1. #1
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    Default Question - Calif Fire

    I was asked the other day by a person at work (i am a volunteer) why they are calling the fire in Calif. a station fire. what is the answer.
    thanks

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    Most wildland fires are named by a geographical land mark.
    Fight fire aggrressively having provided for Safety first.

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    I believe it was named that because it started just down the street from one of the Angeles National Forest fire stations. Close by the station, so why not call it the Station Fire.

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    Considering that there already was a deadly fire incident that is referred to as "The Station Fire" you would think that the powers that be could have come up with another name if possible. (By no means diminishing the damage or sacrifice involved in the CA. incident.)

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    The fire may have been named by a Lookout, air patrol, dispatch or the initial attack IC. As stated before it's usually by a landmark. The main reason for naming a fire is for billing purposes and resource management especially if you have multiple fires happening.
    Fight fire aggrressively having provided for Safety first.

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    I was always told that fires are named for nearby "drainages"... creeks, rivers, canyons... etc. I guess that might be old information, or the old way...

    It's not uncommon for fires in certain areas of the country to get named the same every few years.

    I mean how many of you wildland guys have been to a "Happy Camp Fire"?

    Last edited by ChiefKN; 09-05-2009 at 12:02 AM.
    I am now a past chief and the views, opinions, and comments are mine and mine alone. I do not speak for any department or in any official capacity. Although, they would be smart to listen to me.

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    Quote Originally Posted by ChiefKN View Post
    I was always told that fires are named for nearby "drainages"... creeks, rivers, canyons... etc. I guess that might be old information, or the old way...

    It's not uncommon for fires in certain areas of the country to get named the same every few years.

    I mean how many of you wildland guys have been to a "Happy Camp Fire"?

    Chief, you corrrect in using the drainage name etc. Here we can use the same name the next year. Some fires get named different things for different reasons, I named a fire the dead repeater fire after the repeater site that got hit by lightning, should have named it the Blacktail fire. The fire was just downslope from the Blacktail repeater. Dead repeater seem more approprate. Some fires do get the names changed due to not being pc enough. The Chippy Creek fire was orignally call the Seeman Creek fire.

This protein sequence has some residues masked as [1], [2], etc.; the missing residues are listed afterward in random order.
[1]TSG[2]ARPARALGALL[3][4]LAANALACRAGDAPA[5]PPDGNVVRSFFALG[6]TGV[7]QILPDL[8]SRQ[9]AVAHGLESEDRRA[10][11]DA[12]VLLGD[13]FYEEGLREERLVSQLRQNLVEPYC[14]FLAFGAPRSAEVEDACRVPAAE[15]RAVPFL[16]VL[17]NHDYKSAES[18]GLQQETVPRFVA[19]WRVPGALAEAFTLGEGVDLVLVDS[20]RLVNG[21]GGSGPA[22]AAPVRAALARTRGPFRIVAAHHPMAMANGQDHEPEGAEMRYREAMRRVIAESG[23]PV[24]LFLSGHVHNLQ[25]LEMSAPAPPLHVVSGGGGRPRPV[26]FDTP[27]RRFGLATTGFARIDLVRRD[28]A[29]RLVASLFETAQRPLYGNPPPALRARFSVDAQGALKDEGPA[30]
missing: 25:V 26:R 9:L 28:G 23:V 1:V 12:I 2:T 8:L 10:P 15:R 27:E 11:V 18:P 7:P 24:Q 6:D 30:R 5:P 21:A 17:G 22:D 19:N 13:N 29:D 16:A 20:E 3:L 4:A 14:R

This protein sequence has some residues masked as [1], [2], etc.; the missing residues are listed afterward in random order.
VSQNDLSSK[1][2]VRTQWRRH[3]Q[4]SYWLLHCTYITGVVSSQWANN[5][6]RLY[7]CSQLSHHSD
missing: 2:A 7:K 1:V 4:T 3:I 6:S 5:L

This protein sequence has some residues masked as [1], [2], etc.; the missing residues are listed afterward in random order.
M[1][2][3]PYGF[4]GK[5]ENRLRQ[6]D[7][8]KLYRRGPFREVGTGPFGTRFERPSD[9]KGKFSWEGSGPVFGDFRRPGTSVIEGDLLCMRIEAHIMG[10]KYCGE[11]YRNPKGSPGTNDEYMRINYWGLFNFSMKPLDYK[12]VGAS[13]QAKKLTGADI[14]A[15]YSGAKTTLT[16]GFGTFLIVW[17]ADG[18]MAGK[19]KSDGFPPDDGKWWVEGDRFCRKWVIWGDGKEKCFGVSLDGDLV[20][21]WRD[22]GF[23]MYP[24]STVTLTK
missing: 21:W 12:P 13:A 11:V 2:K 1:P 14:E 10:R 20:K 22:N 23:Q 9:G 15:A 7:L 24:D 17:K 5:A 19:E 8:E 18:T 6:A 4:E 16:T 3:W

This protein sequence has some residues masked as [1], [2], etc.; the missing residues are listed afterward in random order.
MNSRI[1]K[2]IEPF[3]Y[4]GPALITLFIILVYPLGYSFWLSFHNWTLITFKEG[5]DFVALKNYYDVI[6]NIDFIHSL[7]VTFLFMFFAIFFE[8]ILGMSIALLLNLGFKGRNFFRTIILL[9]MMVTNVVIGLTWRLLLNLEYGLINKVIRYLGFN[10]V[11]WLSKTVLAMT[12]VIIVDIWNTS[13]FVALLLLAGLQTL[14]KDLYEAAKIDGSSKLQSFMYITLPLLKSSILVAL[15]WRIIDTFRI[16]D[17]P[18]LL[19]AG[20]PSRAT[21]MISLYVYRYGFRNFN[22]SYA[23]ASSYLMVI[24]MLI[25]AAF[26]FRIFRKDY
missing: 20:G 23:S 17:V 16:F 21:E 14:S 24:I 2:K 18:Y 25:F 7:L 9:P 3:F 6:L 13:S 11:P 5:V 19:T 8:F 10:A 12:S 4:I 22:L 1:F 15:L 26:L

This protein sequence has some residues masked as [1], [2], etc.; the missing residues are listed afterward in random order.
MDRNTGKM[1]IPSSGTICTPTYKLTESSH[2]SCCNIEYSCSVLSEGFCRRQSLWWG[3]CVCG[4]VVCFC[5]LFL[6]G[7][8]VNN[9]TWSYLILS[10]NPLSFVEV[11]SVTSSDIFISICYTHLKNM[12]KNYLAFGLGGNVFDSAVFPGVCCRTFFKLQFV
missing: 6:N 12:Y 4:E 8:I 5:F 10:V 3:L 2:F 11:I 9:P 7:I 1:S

Never been to a Happy Camp fire but I've been to a Camp Misery in the Jewel Basin.
    Fight fire aggrressively having provided for Safety first.

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    generally in Forestry (wildland) circles, the fires are named for a landmark in the area, drainages, canyons, streets, etc. Though I have seen fires named for something in the area, automobiles, the ranch it was on, etc.
    "If you can't be a good example, the you'll just have to be a terrible warning."

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    Quote Originally Posted by SFDSTA1 View Post
    Considering that there already was a deadly fire incident that is referred to as "The Station Fire" you would think that the powers that be could have come up with another name if possible. (By no means diminishing the damage or sacrifice involved in the CA. incident.)
    I would guess the station wildfire was named such long before it became a major incident.

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    Typical in California- assigned a name associated with the the origin or close geographic location. Some think like the 91 freeway would be called "91 command" and transform into the "91 Incident". Or the recent "Freeway Fire" turned into the "Freeway Complex" as it was started near the freeway.

    Also typical is a street name- "Smith Command", etc.

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